Automotive News – Early January 2024
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The UK and EU have agreed to extend trade rules on electric vehicles until the end of 2026 to keep costs down for manufacturers and consumers, the Prime Minister has announced today (Thursday 21 December).
To access zero tariffs under the Trade and Cooperation Agreement (TCA), businesses must prove their products include a minimum level of EU or UK manufactured content. These requirements are known as “rules of origin” and help determine where products originate rather than where they’re shipped from to ensure lower tariffs are correctly applied to eligible products and support market competition.
Under the existing Trade and Cooperation Agreement, a staged approach was introduced for electric vehicles and batteries which required phased increases in these rules of origin requirements - with the first increase due to take effect on 1 January 2024, before a final increase from 1 January 2027.
Toyota-owned carmaker Daihatsu has closed all four of its plants until the end of January, after admitting it had falsified safety tests. Daihatsu admitted that it had been manipulating safety tests on 64 makes for three decades. Its headquarters in Osaka, Japan was the last to close, on 25 December.
The scandal puts in jeopardy 9,000 workers in the country and could affect global car giant Toyota's reputation. Of the 64 models involved in the scandal, 24 are sold with Toyota branding.
The closure of its Osaka plant follows closures in its production lines in Oita, Shiga and Kyoto prefectures.
80% of new cars and 70% of new vans sold in Great Britain will now be zero emission by 2030, increasing to 100% by 2035. The UK now has the most ambitious regulatory framework for the switch to electric vehicles of any country in the world, thanks to new laws which commenced today (3 January 2024). Following extensive consultation with industry and manufacturers, the mandate provides them with the certainty they have called for to safeguard skilled British jobs
The number of electric cars sold reached record levels last year, but their share of the market did not increase, the Society of Motor Manufacturers and Traders (SMMT) said.
It means electric vehicles (EVs) failed to improve market share for the first time since 2018, raising concerns over green pledges. The figures have sparked calls for tax cuts to boost uptake among buyers.
After years of disruption caused by the pandemic and a shortage of vital computer chips, the overall market for new cars is growing rapidly, with 1.9 million vehicles registered in 2023 - just under 18% more than in the previous 12 months. But EVs accounted for 16.5% of new vehicles sold in the UK last year — down slightly from the 16.6% purchased in 2022.
New research has revealed that battery electric vehicle (BEV) uptake reached a record high with more than 300,000 new registrations in 2023, with business fleets spurring demand for low-carbon transport. This is according to Society of Motor Manufacturers and Traders (SMMT) data on new car registrations.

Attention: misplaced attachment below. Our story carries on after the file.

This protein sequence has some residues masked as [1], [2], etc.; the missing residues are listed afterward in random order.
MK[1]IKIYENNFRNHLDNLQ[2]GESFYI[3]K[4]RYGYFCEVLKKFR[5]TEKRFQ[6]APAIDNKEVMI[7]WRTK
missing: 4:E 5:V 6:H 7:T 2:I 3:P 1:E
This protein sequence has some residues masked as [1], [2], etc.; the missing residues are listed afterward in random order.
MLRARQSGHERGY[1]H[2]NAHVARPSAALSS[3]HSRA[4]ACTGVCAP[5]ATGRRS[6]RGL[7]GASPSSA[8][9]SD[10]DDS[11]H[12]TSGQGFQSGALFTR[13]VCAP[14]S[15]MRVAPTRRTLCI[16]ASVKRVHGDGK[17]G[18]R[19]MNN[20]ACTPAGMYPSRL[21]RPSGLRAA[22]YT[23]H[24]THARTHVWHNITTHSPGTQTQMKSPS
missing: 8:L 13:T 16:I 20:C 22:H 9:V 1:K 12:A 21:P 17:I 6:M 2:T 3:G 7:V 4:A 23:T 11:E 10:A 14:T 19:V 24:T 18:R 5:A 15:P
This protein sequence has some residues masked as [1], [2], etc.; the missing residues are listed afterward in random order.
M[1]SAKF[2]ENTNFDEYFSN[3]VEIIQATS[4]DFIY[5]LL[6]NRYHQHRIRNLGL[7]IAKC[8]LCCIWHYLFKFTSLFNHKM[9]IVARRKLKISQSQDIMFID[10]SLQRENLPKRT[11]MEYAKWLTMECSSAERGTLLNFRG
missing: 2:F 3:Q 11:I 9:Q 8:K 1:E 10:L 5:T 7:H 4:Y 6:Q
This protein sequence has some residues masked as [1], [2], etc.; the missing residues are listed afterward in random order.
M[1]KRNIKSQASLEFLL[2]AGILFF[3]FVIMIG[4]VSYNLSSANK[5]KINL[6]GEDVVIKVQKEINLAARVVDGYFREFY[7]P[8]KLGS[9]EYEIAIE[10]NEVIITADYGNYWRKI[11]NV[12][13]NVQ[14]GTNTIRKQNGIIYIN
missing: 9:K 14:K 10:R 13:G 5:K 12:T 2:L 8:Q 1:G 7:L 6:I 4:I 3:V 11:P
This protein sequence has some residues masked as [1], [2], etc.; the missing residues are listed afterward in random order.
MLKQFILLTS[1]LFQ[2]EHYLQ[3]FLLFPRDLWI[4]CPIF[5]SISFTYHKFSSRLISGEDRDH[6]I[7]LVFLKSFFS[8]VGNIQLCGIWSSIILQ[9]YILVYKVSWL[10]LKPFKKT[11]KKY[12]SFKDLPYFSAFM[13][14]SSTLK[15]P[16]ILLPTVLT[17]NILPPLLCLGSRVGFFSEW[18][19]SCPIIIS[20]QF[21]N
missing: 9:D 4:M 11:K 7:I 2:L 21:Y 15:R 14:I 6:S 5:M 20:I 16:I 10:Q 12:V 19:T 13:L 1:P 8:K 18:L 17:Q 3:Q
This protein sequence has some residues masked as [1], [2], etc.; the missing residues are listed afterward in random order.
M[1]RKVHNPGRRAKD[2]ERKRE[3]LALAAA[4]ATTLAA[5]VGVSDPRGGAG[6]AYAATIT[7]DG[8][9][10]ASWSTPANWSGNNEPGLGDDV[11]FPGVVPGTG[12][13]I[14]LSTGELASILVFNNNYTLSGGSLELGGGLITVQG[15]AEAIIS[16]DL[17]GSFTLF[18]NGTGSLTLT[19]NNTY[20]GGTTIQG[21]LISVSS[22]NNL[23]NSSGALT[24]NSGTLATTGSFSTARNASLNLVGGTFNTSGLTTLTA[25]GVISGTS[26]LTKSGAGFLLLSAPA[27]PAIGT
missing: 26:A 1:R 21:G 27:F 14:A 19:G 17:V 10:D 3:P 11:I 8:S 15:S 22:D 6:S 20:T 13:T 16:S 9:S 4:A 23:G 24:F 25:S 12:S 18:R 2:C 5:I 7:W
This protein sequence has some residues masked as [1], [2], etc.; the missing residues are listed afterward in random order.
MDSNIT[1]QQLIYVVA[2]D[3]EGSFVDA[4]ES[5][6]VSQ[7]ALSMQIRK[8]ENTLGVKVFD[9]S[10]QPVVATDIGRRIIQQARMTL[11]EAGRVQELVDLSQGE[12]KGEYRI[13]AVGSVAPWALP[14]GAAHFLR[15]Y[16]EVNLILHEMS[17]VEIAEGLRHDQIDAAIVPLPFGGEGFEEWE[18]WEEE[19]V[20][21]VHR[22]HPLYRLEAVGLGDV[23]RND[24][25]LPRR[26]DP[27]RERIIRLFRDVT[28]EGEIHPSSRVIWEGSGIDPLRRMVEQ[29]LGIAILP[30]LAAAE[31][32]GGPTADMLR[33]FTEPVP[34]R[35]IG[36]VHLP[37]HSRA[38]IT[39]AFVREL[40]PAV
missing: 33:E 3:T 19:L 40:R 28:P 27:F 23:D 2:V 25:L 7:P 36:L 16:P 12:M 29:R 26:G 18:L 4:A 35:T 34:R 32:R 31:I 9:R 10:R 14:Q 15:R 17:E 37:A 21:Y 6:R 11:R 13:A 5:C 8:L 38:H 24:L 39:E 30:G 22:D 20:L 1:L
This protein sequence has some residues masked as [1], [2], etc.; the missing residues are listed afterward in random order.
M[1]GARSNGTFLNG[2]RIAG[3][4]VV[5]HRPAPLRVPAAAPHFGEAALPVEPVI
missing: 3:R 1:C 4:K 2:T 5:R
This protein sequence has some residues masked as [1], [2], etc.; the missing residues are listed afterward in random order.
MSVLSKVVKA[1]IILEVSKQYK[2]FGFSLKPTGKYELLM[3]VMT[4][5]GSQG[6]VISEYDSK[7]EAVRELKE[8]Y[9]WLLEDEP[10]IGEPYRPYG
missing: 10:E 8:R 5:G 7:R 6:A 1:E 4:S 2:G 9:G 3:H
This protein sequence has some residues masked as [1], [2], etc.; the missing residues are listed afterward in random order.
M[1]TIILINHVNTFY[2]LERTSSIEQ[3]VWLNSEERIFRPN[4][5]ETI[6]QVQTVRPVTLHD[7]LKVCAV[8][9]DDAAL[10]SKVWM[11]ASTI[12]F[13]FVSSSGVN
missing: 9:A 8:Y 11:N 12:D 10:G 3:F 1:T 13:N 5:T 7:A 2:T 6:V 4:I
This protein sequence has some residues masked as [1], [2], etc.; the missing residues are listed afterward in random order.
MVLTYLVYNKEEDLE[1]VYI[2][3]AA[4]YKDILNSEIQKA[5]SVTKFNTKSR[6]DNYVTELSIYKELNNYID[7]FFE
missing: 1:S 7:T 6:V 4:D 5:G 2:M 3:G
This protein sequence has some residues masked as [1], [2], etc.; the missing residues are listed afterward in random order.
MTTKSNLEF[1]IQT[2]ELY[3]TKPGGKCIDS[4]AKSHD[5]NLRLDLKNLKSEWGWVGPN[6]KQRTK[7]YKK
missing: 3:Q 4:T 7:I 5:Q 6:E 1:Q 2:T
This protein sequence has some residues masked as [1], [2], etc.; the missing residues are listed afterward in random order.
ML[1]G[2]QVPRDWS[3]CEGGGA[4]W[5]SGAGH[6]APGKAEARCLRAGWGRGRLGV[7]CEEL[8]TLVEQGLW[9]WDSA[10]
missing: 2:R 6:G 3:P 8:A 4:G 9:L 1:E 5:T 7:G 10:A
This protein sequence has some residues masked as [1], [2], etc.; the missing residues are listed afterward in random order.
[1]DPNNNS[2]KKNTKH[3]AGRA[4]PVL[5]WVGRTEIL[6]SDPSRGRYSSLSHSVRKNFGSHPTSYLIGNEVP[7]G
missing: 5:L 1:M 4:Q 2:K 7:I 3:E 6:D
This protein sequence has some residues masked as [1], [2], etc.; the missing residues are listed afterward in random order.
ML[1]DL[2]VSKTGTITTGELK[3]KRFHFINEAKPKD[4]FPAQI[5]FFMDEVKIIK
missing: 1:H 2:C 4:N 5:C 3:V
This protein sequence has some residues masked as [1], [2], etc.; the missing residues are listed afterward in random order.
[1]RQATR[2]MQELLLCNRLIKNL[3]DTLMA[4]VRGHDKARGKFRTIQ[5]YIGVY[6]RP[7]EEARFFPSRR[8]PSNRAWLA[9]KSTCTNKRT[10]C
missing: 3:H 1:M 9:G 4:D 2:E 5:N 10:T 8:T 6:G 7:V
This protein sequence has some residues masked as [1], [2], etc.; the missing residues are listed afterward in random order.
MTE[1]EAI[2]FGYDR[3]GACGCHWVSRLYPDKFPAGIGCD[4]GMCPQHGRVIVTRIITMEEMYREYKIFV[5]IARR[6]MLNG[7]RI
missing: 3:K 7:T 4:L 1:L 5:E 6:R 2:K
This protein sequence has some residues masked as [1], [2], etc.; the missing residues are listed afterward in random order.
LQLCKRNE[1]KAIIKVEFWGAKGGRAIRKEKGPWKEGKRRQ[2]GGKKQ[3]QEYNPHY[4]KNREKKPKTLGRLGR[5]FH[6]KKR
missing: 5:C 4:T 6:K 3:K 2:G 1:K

The UK’s new car market had its strongest year since the pandemic, with 1.903 million new cars hitting the roads in 2023—a 17.9% increase driven entirely by fleet investment.
Drivers heavily invested in low and zero-emission vehicles (ZEVs), resulting in a 2.2% reduction in the average CO2 emissions of new cars, down to 108.9 g/km.
Hybrid electric vehicles (HEVs) grew by 27.1% and secured a 12.6% market share. Plug-in hybrids (PHEVs) also had a strong year, with registrations up by 39.3%, representing 7.4% of the market.
Luxury car manufacturer, Jaguar Land Rover (JLR), has seen sales volumes accelerate in the third quarter period, ending December 31, 2023.
The group, which has production plants at Halewood in Merseyside and Solihull and Castle Bromwich in the West Midlands, said the figures reflect improvements in supply as more vehicles were delivered to clients.
Wholesale volumes in the period were 101,043 units (excluding the Chery Jaguar Land Rover China JV), up 27% compared with the same quarter a year ago and up four per cent compared with the quarter ended September 30, 2023.
Firefighting vehicle manufacturer, North Fire Engineering, has unveiled its 12,000 sq ft new manufacturing facility in Mytholmroyd, which was commissioned over the Christmas period.
It follows confirmation at the end of 2023 of industry stalwart Oliver North’s acquisition of Venari Group’s firefighting division and subsequent rebrand to North Fire. The manufacturer says it will begin firefighting vehicle production immediately.
Rolls-Royce Motor Cars enjoyed a highly successful year in 2023, with strong sales and demand for its products in markets worldwide.
In 2023, the car manufacturer’s bespoke commissions reached new record levels by both value and number; the technical innovations required to deliver specific projects saw Rolls-Royce file a number of new patents during the year.
In 2023, Rolls-Royce Motor Cars delivered a total of 6,032 cars to clients around the world, more than in any other year in the marque’s 119-year history.